To see the monochrome models currently available, you can go our store section by clicking here.
Note: We have a limited range of monochrome (B&W) cameras available. Selected models from Sony, Canon, Nikon, Fuji, Panasonic and Z-Cam
NEW! Panasonic Lumix DMC-SZ60 Converted to Monochrome Visible Light.
World's first pocket, 18MP, 4K Video Full-Featured Monochrome Camera!
NEW! Sony A6000 Monochrome Visible Light and Monochrome UV-Only models available.
Click here for Sony A6000 Monochrome UV-Only
Click here for Sony A6000 Monochrome Visible Light
In 2007, we started building machinery to convert a color sensor to a monochrome sensor (or more exactly panchromatic). By 2009, we had our first successful conversion and have developed a lot of experience since then. We our on our 3rd generation of processing equipment and have excellent, repeatable, edge-to-edge results on selected sensors.
Why use a monochrome camera? Because an equivalent monochrome camera will always take a much sharper image than a color camera because resolution is dependent on the color content in the picture. With a monochrome camera, you lose color resolution and gain spatial resolution. Converting a color sensor to monochrome is a technically challenging process. After taking the camera apart to remove the image sensor, we have to remove the ICF/AA stack, sensor coverglass and then about 5 microns of the microlenses and Color Filter Array (CFA) that have been photolithography printed on the surface of the sensor in epoxy.
To understand why a monochrome sensor will have higher resolution that a color sensor, you have to understand how a color camera sensor works. We have a rather technical explanation for those so inclined. For the artistic types that aren't interested in the science, please just consider the two pictures below.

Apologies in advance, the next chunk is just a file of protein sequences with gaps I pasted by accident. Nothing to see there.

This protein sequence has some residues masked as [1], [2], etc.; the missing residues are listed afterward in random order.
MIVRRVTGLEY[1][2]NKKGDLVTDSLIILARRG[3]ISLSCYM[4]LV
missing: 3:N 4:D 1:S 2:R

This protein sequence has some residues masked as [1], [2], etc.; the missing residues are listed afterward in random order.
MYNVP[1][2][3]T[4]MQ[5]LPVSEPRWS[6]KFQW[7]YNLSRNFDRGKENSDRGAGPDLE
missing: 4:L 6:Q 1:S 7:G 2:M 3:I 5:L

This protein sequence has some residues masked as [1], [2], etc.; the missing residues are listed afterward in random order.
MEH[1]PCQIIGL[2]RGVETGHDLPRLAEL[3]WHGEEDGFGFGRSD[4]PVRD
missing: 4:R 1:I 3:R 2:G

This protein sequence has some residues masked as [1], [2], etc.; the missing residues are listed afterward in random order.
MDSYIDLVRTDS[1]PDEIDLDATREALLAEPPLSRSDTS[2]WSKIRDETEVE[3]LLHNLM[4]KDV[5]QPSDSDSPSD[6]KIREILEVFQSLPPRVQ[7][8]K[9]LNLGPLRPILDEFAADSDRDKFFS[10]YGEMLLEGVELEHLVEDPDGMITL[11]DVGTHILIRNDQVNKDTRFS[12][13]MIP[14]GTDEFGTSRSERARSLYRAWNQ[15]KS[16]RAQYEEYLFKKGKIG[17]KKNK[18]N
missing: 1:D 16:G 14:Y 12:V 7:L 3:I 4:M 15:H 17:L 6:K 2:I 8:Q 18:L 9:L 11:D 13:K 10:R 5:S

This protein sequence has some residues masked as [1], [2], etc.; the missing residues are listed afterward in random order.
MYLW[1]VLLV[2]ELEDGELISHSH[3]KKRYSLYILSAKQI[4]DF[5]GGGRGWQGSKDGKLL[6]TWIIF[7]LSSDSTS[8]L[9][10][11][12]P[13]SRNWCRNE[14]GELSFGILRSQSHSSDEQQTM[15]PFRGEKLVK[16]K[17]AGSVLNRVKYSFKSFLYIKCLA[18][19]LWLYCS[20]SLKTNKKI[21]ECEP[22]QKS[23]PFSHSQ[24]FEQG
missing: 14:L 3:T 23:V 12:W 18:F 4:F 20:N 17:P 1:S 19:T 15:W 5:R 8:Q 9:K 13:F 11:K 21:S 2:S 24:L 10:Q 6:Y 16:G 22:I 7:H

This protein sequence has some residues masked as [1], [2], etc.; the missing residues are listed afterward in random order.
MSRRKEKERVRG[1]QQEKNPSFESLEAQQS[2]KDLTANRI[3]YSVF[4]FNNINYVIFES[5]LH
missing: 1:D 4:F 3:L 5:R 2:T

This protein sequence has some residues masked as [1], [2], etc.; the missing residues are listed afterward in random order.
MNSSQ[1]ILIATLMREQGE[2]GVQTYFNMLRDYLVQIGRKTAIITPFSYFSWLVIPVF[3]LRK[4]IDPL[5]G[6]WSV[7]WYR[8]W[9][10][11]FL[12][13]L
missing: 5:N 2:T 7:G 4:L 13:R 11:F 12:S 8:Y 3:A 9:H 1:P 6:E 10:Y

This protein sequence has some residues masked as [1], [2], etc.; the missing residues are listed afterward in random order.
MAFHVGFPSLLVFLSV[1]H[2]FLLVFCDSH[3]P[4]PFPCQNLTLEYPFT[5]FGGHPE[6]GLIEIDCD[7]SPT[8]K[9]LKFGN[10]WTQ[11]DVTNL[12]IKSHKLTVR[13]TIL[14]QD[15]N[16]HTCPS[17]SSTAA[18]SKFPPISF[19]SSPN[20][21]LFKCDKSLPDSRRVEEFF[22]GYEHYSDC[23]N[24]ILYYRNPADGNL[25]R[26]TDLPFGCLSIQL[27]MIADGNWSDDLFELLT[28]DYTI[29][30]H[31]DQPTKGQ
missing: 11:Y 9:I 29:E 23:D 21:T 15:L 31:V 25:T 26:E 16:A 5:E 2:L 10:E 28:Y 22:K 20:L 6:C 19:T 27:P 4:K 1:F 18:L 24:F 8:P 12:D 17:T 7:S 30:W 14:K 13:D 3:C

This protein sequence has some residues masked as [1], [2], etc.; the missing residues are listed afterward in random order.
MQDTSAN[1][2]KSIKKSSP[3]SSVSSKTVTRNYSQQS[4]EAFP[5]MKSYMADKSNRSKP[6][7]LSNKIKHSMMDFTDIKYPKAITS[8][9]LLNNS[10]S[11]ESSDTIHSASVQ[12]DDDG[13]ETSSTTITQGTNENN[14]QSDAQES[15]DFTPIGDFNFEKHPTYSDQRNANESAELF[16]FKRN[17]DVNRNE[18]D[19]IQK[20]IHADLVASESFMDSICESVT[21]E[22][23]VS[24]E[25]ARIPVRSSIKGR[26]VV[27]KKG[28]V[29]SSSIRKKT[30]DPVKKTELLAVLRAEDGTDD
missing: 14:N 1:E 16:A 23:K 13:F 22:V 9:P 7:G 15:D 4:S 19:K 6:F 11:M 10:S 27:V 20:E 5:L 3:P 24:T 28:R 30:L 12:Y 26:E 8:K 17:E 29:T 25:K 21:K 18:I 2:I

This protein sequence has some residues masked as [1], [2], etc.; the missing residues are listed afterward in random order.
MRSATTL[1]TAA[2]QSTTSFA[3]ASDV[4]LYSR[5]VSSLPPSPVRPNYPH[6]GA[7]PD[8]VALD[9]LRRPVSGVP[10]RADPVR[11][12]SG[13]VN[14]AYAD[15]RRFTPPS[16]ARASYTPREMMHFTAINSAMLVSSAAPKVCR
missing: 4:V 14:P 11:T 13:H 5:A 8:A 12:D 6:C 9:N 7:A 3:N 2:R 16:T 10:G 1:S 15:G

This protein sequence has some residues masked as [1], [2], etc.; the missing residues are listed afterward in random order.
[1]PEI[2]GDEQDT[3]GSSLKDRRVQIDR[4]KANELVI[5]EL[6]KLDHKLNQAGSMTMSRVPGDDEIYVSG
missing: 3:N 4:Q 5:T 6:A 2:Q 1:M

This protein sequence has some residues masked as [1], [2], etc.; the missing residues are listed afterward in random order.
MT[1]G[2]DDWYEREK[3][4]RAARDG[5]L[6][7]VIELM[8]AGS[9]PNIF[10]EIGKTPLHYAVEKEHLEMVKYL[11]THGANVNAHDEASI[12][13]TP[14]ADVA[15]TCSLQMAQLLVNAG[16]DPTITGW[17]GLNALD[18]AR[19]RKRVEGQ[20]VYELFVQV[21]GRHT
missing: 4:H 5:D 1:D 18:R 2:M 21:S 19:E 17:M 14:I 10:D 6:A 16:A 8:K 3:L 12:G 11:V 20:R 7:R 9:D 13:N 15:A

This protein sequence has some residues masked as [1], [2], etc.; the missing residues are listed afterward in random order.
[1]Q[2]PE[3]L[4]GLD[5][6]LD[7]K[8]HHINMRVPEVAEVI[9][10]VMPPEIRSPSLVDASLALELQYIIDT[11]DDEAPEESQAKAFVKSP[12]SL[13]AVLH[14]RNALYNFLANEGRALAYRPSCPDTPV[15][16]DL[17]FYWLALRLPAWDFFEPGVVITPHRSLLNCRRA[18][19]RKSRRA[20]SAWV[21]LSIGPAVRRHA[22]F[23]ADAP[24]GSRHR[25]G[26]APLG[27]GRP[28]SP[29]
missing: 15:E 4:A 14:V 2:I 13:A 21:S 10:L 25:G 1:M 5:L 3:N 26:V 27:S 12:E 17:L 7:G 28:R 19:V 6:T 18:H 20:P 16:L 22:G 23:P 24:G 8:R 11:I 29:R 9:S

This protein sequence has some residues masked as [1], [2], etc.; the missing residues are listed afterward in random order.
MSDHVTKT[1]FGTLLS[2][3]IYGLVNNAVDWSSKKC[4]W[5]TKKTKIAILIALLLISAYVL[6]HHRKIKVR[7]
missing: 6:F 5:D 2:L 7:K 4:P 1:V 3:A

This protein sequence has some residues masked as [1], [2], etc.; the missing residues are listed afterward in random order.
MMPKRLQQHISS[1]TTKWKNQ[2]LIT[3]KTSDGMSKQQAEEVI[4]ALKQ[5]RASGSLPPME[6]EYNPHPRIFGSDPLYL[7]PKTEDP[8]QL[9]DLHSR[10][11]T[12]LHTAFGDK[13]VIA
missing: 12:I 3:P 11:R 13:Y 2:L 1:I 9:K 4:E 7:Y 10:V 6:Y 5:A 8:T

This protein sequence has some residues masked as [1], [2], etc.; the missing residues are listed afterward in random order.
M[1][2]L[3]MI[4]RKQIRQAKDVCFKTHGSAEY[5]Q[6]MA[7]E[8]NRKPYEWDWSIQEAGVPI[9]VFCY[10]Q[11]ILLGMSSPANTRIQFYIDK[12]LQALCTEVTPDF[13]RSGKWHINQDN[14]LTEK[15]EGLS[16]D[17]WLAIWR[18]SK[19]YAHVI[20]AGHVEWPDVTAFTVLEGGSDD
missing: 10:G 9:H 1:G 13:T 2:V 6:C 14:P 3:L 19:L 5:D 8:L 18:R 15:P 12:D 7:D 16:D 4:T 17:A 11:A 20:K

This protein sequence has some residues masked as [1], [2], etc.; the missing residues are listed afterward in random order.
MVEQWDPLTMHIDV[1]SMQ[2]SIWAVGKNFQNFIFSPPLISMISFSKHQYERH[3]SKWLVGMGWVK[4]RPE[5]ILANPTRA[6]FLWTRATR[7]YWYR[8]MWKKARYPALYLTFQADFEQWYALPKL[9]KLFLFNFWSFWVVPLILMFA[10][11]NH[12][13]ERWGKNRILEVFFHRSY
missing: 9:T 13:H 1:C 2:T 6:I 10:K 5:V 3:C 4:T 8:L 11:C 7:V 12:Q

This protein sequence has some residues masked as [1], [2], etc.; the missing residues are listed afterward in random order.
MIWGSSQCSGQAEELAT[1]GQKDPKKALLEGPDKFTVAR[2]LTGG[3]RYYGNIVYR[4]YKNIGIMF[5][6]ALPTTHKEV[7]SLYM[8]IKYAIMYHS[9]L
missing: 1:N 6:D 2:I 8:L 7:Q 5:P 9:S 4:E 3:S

Stock Canon 30D taking a black and white picture Our modified Canon 30D with Color Filter Array (CFA) removed
Which picture looks better to you? These pictures are an area of a larger picture zoomed to 100% in Photoshop..
Some history. Kodak made a series of monochrome DSLR cameras starting with the DCS-420m (1.2 megapixel), DCS-460m (6 megapixel) and lastly the DCS-760m (improved 6 megapixel). The DCS-760M sold for $10,000.00 in 2001. Unfortunately, the market for B/W DSLR cameras is quite small and Kodak discontinued the line. Today, Kodak has discontinued all DLSR cameras and the company is a small fraction of the size it once was. Some medium format monochrome data backs are available, and they are quite expensive.
A camera sensor is composed on many different layers. From the top, the first layers are:
- Microlens for focusing light on the particular pixel. There is one microlens for each pixel
- Color Filter Array (CFA). A pattern of red, green and blue dots is photolithography printed across the surface. Each pixel will be only one of three colors - red, green or blue. The Color Filter Array (CFA) is usually a Red, Green, Blue, Green pattern in a Bayer pattern. A 10 megapixel camera will have 5 million green pixels, 2.5 million red pixels and 2.5 million blue pixels.
- Black and White Photodiode. Under the color filter is a black and white device that sees light. A 10 megapixel camera will have 10 million black and white pixels.
The picture above shows the structure of a red pixel. A green pixel will have a green color filter, and blue pixel will have a blue color filter.
Pixels are arranged usually in a Bayer Red-Green-Blue-Green pattern Green is used twice as much as red and blue in an effort to more closely mimic the human eye which sees green better than red or blue. Humans see green the best of any color.